Adversity is like a mighty wind that tears away at individuals, but the things that cannot be torn, allow individuals to see who they really are. Overcoming adversity is one of the biggest obstacles individuals face while on the path of life. Problems, some larger than others, present themselves to people throughout their whole life. Regardless of how sharp, clever, or unworried one is, a person will encounter challenges, struggle, difficulties and at times, heart jerking moments. Thanks to many hardships, learning to deal with and conquering adversity is what makes the individual who they are in the world today. Elie Wiesel in the book Night, Tom Benecke in the short story Contents of the Dead Man’s Pockets, Hannah in the movie Devil’s Arithmetic, and Malala Yousafzai all stood in the face of adversity in different situations. These individuals were able to survive with adversity by constantly changing their future, learning from a previous experience, and trying to find a positive way out of the situations that were constantly thrown their way.
As an author once said, “A bend in the road is not the end of the road… unless you fail to make the turn.” When facing adversity, focus the little energy left to create a new path, to make a new dream, or to pursue a new goal. People should make choices as they please, life will move on. Choice is the foe of fear, and individuals all have plenty of paths and decisions that they can choose from, but the most resilient leaders are masters at reminding themselves of their ability to choose while facing adversity. In the book Night by Elie Wiesel, the story begins in 1941 when the author himself is twelve years old. Throughout the novel, Elie explains how he faced adversity during his tragic experiences of the Holocaust. Elie describes to the readers that, “Never shall I forget that night, the first night in camp, which has turned my life into one long night, seven times cursed and seven times sealed….Never shall I forget those moments which murdered my God and my soul and turned my dreams to dust.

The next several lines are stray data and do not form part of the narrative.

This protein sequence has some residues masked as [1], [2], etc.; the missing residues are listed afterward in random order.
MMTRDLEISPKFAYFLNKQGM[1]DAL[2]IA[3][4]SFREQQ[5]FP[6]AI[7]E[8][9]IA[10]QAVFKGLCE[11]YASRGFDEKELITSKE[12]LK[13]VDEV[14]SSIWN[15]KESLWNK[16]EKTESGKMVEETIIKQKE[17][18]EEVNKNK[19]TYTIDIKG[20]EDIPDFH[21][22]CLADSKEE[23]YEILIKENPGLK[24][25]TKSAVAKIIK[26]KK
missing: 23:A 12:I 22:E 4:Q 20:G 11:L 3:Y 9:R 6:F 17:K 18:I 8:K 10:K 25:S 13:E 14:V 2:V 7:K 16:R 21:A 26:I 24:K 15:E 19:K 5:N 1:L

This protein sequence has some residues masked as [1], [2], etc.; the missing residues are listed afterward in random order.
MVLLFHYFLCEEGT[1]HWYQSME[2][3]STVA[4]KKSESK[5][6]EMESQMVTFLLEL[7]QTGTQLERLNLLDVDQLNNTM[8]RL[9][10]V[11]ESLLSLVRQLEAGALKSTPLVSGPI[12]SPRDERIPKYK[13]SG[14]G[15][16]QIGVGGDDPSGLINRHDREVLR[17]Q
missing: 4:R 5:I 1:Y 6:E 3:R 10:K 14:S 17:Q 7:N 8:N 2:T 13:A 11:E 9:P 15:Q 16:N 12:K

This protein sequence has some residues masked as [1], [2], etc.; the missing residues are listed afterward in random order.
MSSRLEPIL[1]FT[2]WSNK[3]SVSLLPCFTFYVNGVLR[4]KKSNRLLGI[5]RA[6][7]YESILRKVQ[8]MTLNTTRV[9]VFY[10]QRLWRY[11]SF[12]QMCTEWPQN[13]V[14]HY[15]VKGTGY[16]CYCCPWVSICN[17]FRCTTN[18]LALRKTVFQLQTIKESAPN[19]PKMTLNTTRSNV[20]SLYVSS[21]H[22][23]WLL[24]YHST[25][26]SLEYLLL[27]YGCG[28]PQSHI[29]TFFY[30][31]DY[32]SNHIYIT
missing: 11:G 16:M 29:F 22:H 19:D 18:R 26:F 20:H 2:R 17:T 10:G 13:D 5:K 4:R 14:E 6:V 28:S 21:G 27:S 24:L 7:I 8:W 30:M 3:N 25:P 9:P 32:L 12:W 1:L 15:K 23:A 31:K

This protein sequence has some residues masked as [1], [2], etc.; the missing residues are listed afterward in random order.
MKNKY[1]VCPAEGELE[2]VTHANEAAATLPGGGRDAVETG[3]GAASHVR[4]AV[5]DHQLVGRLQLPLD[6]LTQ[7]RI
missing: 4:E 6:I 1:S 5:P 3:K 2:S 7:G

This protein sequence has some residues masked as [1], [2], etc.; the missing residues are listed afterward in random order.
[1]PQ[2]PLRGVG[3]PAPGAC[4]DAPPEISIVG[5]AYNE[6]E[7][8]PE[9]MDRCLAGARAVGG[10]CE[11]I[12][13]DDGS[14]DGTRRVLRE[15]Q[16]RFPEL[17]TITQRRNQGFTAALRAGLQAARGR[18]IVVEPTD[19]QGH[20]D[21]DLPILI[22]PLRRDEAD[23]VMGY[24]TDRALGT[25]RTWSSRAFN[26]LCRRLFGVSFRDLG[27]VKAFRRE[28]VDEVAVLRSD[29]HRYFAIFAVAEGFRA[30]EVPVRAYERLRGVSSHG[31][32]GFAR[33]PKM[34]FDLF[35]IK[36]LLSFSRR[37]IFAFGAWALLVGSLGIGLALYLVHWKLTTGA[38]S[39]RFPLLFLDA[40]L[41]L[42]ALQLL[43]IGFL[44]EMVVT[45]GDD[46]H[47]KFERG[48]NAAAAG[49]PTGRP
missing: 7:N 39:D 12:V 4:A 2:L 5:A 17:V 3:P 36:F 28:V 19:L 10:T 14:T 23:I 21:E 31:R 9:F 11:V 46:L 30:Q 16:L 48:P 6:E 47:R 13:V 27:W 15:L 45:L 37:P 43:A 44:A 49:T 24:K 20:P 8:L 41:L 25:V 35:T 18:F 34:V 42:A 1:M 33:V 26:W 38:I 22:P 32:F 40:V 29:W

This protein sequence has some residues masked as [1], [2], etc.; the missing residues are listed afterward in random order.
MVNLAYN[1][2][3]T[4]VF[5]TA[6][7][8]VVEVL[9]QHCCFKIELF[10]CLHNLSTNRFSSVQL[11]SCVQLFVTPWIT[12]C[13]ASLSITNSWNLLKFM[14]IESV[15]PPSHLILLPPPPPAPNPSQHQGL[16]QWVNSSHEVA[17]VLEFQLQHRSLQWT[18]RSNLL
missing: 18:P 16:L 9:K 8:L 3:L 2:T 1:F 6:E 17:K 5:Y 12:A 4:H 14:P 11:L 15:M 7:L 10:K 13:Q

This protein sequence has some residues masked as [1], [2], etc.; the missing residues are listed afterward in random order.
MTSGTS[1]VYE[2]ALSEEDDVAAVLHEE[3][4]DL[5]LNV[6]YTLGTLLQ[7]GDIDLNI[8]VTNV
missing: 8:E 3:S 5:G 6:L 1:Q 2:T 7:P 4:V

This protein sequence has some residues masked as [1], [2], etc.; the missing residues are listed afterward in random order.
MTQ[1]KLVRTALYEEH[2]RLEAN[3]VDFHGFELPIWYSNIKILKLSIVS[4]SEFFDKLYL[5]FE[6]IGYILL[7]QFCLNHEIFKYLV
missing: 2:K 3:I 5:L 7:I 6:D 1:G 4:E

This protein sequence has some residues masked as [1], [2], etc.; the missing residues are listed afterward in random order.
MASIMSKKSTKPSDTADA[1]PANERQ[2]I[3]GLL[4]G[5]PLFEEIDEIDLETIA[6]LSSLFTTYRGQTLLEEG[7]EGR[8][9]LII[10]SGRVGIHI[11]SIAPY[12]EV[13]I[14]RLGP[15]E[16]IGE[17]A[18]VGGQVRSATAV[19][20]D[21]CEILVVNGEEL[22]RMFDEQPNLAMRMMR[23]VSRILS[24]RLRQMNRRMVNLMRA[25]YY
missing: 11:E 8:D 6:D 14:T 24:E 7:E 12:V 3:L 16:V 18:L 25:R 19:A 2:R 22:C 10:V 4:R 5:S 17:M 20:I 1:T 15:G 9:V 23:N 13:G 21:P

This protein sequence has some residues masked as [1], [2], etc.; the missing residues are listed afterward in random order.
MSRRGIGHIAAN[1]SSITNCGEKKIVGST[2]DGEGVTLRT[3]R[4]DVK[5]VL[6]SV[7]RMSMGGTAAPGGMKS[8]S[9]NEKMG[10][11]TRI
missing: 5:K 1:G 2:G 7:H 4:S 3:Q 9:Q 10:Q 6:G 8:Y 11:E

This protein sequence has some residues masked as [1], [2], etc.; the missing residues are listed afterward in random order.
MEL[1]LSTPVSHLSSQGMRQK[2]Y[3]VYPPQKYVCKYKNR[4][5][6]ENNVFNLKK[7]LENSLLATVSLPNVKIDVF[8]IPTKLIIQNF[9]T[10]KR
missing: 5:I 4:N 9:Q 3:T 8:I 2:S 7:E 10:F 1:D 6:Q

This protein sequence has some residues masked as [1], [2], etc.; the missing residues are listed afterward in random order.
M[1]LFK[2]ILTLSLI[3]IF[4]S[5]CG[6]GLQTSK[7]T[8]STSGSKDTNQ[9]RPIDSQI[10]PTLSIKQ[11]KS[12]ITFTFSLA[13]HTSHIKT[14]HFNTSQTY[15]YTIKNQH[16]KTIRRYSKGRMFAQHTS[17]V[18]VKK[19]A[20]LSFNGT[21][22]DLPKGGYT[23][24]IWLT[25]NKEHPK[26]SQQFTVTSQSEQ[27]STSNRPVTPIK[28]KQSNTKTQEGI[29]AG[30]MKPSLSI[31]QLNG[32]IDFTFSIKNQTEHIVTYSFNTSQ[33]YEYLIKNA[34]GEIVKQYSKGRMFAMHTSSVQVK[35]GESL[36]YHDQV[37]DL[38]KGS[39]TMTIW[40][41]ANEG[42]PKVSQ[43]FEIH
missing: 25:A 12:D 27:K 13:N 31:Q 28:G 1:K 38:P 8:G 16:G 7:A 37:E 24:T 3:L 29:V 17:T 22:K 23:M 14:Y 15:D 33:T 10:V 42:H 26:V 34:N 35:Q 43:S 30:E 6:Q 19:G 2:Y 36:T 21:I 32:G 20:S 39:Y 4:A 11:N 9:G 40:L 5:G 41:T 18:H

Never shall I forget these things, even if I am condemned to live as long as God Himself. Never.” (Wiesel 32). Elie Wiesel largely struggled internally whether or not he should continue to believe in God after witnessing so many deaths that he was not stopping, in addition to the harsh external weather, and the little amounts of food. Despite Elie’s hardships, he still kept his faith and had hope which was able to allow him to overcome one of the most barbarous, inhuman acts of violence to ever take place in history. Due to the way Elie reinvented his future and tried to maintain optimism, he was able to overcome adversity. By applying the way Elie Wiesel overcame tragedy in society today, individuals can constantly reinvent their future in order to triumph over adversity. As one once said “
Learning from the past is a gift for the future”. Learning from from past situations, some bad and some good, allows for one to be able to face adversity when it hits them. As Tom Benecke realizes for the first time is his near death situation in Contents of a Dead Man’s Pocket. When Tom finally realizes his mistakes the author states that “He understood fully that he might actually be going to die; his arms, maintaining his balance on the ledge, were trembling steadily now. And it occurred to him then with all the force of a revelation that, if he fell, all he was ever going to have out of life he would then, abruptly, have had. Nothing, then, could ever be changed; and nothing moreno least experience or pleasurecould ever be added to his life.